Tag Archives: Severity

Trends in Workers’ Compensation Claims: Some Things to Think About for Medical Travel

It is rare that I post articles from the National Council on Compensation Insurance (NCCI) on this blog, and it has been some time since I discussed workers’ comp and medical travel in the same post, so I thought that this would be a good time to do so.

NCCI is the premier source for data collection in the workers’ compensation industry. Their focus is more involved with the factors that drive the cost of workers’ comp insurance, rather than specific issues in workers’ comp that one might find from reading the reports of the Workers’ Compensation Research Institute (WCRI).

As the article will note, there has been a decrease in frequency of claims, but an increase in severity. Claim frequency is defined by NCCI as the number of claims involving lost wage benefits paid, divided by earned premium. For those of you in the health care and medical travel worlds, just know that it means there are more claims reported to insurance carriers.

Claim severity, on the other hand, is defined as losses incurred, divided by the number of claims, for lost wage benefits paid. This will be of importance to the medical travel industry, as they have found a +16% increase in medical severity from 2011 to 2016.

I will let you read the rest of the article here.

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Want to Cut Your Litigation Costs and Lower Your Ex Mod?

Now that this year’s RIMS conference is over, and while we are all waiting for NCCI’S Annual Issues Symposium where they will present this year’s “State of the Line Report”, I thought I’d discuss two conversations I had today and yesterday with two individuals in CA, both of whom work for an insurance services company.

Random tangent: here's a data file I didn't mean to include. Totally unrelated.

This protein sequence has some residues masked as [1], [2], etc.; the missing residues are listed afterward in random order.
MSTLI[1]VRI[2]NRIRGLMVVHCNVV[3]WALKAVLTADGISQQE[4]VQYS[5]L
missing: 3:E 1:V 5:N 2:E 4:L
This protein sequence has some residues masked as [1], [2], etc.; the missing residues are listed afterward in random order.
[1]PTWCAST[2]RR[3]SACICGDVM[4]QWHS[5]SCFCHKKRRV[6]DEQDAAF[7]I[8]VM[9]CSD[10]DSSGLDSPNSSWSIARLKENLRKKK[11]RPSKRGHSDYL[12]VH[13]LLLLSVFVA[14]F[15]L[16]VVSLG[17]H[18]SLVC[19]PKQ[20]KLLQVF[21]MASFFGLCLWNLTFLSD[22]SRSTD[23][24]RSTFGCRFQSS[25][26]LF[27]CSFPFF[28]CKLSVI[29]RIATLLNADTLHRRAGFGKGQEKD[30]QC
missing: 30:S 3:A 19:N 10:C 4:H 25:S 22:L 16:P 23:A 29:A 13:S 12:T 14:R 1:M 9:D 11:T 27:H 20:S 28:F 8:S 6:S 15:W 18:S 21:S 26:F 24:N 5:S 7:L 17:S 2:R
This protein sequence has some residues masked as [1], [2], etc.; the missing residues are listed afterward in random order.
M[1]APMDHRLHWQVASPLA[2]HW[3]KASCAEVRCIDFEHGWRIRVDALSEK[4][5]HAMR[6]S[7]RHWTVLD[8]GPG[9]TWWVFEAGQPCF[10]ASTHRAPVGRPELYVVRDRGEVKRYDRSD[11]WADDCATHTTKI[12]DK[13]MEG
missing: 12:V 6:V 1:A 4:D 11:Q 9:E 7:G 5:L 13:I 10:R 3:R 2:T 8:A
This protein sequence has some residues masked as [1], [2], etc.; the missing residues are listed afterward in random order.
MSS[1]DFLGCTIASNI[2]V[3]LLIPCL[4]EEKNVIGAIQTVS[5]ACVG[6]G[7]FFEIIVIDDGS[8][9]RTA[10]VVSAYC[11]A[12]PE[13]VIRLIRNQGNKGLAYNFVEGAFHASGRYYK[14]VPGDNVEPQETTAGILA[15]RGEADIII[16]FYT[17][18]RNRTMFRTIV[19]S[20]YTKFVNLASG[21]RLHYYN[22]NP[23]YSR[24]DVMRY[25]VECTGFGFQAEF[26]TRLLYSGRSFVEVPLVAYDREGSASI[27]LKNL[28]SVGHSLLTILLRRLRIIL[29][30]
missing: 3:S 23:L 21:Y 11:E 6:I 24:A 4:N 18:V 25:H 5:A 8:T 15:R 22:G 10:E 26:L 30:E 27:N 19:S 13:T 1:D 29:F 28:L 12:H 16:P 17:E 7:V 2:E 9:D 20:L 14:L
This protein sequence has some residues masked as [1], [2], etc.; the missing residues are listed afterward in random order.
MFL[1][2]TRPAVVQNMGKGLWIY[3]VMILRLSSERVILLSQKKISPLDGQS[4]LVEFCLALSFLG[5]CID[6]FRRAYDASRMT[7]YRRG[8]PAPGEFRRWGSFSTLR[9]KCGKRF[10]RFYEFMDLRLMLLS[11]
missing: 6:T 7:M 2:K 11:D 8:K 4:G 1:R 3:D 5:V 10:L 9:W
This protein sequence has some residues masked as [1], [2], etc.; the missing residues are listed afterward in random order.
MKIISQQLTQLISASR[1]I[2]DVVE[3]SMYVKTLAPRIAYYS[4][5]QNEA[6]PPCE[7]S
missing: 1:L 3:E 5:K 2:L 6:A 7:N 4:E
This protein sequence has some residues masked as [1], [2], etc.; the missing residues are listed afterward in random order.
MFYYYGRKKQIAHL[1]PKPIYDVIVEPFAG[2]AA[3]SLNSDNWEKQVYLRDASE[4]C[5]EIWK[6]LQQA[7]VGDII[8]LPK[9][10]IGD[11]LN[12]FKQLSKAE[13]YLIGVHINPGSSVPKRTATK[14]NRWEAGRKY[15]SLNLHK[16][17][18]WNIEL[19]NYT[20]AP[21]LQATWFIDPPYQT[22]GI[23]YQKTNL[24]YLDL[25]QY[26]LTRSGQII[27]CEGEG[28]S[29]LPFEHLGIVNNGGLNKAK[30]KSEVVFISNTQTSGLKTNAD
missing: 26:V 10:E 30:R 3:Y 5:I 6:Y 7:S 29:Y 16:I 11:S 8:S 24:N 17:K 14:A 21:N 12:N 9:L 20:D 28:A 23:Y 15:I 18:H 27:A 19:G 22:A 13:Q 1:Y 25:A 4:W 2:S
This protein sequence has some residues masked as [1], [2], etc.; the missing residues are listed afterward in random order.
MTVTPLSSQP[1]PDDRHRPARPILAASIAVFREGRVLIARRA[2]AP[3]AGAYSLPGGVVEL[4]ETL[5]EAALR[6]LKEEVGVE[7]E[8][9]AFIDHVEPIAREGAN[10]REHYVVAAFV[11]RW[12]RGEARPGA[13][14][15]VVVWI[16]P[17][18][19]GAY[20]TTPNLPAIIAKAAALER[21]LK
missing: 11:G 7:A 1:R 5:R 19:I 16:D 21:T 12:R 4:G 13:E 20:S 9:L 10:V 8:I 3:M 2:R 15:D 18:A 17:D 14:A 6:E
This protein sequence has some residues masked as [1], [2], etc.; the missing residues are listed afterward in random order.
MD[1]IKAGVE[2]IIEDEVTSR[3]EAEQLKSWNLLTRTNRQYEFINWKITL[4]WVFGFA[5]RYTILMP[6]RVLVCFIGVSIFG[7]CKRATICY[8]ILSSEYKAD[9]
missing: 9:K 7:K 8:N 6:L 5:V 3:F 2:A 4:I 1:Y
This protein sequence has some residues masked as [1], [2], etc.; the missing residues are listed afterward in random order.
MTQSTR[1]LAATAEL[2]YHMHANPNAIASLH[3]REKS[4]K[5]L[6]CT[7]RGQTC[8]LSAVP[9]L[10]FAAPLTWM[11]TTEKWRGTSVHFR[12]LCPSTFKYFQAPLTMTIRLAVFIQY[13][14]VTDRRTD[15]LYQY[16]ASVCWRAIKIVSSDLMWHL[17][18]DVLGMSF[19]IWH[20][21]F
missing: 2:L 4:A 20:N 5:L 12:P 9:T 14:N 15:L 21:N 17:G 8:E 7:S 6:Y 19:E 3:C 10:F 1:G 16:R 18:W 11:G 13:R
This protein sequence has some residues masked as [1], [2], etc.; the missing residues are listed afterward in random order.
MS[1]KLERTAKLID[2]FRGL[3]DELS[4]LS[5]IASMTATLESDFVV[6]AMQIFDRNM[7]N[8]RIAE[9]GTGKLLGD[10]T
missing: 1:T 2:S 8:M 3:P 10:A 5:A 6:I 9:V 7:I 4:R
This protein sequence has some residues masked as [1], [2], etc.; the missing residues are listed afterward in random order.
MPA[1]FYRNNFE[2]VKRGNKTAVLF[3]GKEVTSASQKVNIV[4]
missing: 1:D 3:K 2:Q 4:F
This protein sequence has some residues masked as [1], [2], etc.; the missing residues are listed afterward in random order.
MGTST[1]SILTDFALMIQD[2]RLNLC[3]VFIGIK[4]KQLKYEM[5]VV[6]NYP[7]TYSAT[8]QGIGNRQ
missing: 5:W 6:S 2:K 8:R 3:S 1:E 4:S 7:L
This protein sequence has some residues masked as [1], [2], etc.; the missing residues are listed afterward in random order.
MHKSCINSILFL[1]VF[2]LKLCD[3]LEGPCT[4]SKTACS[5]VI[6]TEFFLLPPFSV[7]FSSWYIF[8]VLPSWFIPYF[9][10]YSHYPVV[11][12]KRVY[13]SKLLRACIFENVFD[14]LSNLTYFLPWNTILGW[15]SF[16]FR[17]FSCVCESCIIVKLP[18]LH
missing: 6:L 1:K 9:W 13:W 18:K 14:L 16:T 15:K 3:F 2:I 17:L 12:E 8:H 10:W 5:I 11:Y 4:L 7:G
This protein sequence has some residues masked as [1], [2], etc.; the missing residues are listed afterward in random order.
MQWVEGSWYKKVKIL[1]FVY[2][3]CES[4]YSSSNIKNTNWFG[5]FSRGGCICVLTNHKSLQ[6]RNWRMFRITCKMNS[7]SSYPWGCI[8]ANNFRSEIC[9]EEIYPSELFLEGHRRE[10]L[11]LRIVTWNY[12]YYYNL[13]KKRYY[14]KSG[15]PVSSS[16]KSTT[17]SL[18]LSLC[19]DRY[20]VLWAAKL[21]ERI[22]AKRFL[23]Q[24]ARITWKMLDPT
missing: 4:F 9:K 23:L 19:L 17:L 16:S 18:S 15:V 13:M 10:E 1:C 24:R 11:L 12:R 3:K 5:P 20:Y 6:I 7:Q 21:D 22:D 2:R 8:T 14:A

This company was mentioned in a video that was included in an article I wrote in December 2013. This video discussed how the company partnered with an insurance carrier to offer injured Mexican workers to get treatment in Mexico for injuries sustained on the job in CA.

From my conversations with these two individuals, I learned that not only are the employers covered by this insurance carrier saving money on medical care by having workers get treated in Mexico, but that it is also having the effect of lowering the litigation costs, as well as lowering the ex mod rates, because of the lower severity of claims due to the lower cost of total medical care spend.

With regard to lower litigation costs, one individual told me that 85% of all litigated cases in CA are from Latino workers. This is not due to their propensity to sue, but rather from the linguistic and cultural barriers they face working in Southern California.

I’ve mentioned the absence of linguistic and cultural barriers before with regard to the advantages of medical travel in work comp, but now I have outside proof that these barriers are responsible for higher litigation rates and costs.

On the other hand, having injured workers treated in Mexico at lower cost, and with better outcomes in facilities that are equal to or better than those across the border, especially the public facilities that may be impacted by budget cuts at the state level, and it is clear to see that employer severity (i.e., the overall cost of the claim) will have a tremendous effect on that employer’s ex mod.

In a past life, I worked on WC Statistical Reporting, so I know how important severity and frequency is to an employer. Frequency is the purview of safety people; severity can be dealt with, in part, by seeking lower cost, higher quality care outside the US.

The choice is yours.

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I am willing to work with any broker, carrier, or employer interested in saving money on expensive surgeries, and to provide the best care for their injured workers or their client’s employees.

Call me for more information, next steps, or connection strategies at (561) 738-0458 or (561) 603-1685, cell. Email me at: richard_krasner@hotmail.com. Ask me any questions you may have on how to save money on expensive surgeries under workers’ comp. Connect with me on LinkedIn and follow my blog at: richardkrasner.wordpress.com. Share this article, or leave a comment below.